By Mary L. Grady
Dennis Madsen joined Recreational Equipment Inc., as a stockboy when he was 17 years old. Last month, 39 years after taking that first job, Madsen retired as CEO from the outdoor gear giant..
Madsen shakes his head about the serendipity of that first job that changed his life.
It was his love and growing appreciation for the outdoors that began as a teenager that had him choose the low-paying REI job over another one that would have paid more. He credits that appreciation to a kind and dedicated church scoutmaster who took him and his fellow scouts out of the city when he was a boy.
But now Madsen is beginning a new phase of his life continuing the work of that scoutmaster.
“When I thought about retiring, I started to think about what to do next with my life,” he said. “I thought back on all the people I had met through REI, the non-profits and volunteers whose commitment to the environment came from a love of being in the outdoors.”
Madsen said it was a man named Walt Prevost, a Boeing engineer, and other scout leaders at the West Seattle Christian Church that took him out camping with his scout troop. They floated down the rivers of Western Washington past cow pastures and farms, then moved on and up to white rapids.
“This gentleman gave a lot of himself. He developed my appreciation for the outdoors,” Madsen said.
When it came to look for a job when he was 17, Madsen answered an ad in the newspaper. It was working as a stock person for $1.25 an hour at REI. His other choice was to work at a factory making paper bags for $2.50 an hour.
His parents were a little concerned about his choice, he remembered.
He began at the first and only REI store up on Capitol Hill. It was 1966. REI is a retail cooperative where members serve on the board and participate in the direction of the company and share in the profits.
He kept the bins filled with climbing gear; carbingers, pitons and packets of freeze-dried food and reported to the only buyer for the store at the time.
“I was definitely the lowest man on the totem pole,” he smiled.
As Madsen moved up in the company, the leather and metal of climbing gear changed, too, giving way to Gortex and micro-fibers, fashion as well as function.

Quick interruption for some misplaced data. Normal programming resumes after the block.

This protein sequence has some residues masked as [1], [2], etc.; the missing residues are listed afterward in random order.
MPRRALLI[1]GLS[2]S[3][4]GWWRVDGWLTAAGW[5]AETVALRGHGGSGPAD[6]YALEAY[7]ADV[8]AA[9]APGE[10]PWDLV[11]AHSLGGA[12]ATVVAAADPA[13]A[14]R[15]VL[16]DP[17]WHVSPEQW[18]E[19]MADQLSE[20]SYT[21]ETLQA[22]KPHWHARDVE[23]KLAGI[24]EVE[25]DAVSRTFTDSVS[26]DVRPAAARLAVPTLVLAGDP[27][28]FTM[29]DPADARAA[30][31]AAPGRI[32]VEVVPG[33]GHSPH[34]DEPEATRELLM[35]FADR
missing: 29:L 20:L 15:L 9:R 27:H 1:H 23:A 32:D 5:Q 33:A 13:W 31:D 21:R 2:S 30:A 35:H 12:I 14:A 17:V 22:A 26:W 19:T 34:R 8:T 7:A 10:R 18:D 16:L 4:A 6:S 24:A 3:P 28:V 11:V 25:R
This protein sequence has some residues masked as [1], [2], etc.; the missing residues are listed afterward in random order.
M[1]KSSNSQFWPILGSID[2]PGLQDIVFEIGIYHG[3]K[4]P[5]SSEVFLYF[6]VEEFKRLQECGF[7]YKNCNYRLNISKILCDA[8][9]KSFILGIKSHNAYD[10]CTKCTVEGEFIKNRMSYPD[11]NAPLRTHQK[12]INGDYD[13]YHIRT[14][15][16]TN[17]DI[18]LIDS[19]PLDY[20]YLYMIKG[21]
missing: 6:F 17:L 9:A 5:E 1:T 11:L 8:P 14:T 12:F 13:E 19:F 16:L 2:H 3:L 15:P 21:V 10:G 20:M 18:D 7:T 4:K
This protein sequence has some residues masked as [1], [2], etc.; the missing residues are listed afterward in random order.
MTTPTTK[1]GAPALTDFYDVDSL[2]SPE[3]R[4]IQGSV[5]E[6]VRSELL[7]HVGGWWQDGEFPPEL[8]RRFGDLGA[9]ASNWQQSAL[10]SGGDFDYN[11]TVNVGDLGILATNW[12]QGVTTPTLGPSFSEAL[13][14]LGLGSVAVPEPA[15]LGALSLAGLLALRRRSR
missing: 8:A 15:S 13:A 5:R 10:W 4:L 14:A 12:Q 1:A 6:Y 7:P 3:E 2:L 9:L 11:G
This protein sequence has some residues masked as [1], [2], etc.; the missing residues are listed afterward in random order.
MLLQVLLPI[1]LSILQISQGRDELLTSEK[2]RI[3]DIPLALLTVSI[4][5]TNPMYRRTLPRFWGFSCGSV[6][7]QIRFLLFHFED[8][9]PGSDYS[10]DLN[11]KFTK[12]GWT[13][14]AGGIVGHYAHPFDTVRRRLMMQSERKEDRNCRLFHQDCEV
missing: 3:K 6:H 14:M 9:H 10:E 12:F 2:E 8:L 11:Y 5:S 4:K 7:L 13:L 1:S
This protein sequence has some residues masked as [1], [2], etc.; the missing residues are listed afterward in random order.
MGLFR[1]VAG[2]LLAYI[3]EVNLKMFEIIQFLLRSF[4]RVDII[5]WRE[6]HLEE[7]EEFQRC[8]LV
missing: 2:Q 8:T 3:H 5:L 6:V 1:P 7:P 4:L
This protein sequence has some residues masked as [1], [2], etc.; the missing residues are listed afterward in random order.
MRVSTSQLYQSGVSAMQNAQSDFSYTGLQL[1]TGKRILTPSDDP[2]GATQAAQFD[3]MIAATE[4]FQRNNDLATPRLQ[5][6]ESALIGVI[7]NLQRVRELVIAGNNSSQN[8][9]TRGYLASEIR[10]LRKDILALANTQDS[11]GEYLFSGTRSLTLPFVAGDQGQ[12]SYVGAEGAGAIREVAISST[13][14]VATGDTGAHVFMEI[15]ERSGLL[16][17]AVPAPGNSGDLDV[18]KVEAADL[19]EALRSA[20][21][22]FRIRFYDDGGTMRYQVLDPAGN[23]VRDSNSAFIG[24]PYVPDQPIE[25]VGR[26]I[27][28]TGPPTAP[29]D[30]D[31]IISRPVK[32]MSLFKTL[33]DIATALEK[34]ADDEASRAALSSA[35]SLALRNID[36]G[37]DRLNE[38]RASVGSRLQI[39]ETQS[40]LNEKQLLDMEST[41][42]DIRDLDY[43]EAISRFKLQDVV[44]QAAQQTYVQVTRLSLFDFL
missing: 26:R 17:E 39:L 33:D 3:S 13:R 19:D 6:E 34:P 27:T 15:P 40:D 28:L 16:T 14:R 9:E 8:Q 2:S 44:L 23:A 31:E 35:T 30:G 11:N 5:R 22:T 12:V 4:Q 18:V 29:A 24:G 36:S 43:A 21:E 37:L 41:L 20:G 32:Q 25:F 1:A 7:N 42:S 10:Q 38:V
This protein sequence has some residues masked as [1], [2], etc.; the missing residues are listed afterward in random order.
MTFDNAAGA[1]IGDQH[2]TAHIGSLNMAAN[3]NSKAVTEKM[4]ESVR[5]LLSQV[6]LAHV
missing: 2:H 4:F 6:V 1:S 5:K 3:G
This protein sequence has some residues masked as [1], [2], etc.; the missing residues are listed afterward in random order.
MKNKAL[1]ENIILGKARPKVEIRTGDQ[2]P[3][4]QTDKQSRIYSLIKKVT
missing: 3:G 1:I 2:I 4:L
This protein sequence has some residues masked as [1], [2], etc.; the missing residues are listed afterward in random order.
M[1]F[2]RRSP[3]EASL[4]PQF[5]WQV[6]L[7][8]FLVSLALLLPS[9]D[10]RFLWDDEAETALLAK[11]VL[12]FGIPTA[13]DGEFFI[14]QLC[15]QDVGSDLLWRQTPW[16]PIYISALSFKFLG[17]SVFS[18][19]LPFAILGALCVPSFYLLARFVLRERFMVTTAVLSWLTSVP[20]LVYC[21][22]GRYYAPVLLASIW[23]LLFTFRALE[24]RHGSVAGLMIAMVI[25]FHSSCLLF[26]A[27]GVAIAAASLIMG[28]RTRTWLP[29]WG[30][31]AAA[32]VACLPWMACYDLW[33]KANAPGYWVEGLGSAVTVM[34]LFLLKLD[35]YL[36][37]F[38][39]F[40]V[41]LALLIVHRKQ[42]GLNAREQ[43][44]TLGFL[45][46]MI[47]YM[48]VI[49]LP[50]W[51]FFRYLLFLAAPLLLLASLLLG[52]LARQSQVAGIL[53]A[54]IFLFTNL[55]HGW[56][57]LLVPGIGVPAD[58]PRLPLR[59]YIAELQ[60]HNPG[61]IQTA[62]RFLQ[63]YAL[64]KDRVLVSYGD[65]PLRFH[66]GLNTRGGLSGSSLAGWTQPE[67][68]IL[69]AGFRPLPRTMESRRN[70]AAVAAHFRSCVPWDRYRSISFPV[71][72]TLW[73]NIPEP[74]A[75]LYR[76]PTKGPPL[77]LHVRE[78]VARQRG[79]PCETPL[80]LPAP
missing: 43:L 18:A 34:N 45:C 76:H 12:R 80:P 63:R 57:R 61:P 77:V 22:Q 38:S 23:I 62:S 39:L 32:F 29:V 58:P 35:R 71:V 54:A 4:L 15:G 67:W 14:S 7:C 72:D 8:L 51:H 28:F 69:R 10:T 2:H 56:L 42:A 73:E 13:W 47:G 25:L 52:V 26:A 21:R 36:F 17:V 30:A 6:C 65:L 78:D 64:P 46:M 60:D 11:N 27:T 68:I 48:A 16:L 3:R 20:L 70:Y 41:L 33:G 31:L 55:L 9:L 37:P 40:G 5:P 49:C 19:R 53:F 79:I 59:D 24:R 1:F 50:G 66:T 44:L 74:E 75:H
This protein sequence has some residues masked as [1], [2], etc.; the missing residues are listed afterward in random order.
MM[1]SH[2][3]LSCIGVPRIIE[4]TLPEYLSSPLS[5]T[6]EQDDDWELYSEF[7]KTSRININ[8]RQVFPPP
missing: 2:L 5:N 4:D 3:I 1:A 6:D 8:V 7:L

From that first store with 33 employees on Capitol Hill and revenue of $1.8 million annually, the cooperative has grown to 77 stores nationwide with 8,000 employees and sales of over $1 billion a year.
Local outdoor legend Ira Spring, author of many books on hiking in Western Washington was a long time board member of the co-op. He viewed REI’s role as getting as many people as possible in the mountains, Madsen explained.
He felt strongly that a way to protect those areas is to get people out to appreciate them, he continued.
Over the years, Madsen met people from Earthcore, Outward Bound and other organizations who, through their programs, instill the values of recreation and ecology in young people.
“These passionate volunteers reminded me of my scout leaders four decades ago,” he said. “They play an important role in the sustainability of the outdoors.”
Starting the Youth Outdoors Legacy Fund is a way Madsen said he can keep a hand in what he has worked toward all these years.
Madsen coaxed seed money from REI, added some of his own and is looking for other like-minded individuals to join in.
“We want to get the money out there where it will touch the most kids. Sometimes it is just a little bit of money that can make a huge difference; camp tuition fees, bus tickets or rental fees for canoes or packs,” he explained.
It may help kids stay in shape as well. It is OK to eat at McDonalds as long as we all stay active, he said.
Madsen has two grown daughters and a treasured granddaughter, Taylor, 9.
Grandfather and granddaughter get together often to experience the outdoors.
He has climbed Mount Rainier seven or eight times, he said. He has been all over the world on other mountains with famed climbers, such as Ed Viesturs and the Whittakers. He has explored rivers and hiked trails. But Madsen said he is actually less intense now about his own adventures.
He has sold his Island house and is paring down his possessions. He is planning to live on his boat for a time.
It is the journey not the destination, he said, explaining how much satisfaction he gets out of seeing Taylor enjoy the outdoors.
For more information, check the foundation’s Web site at www.youthoutdoors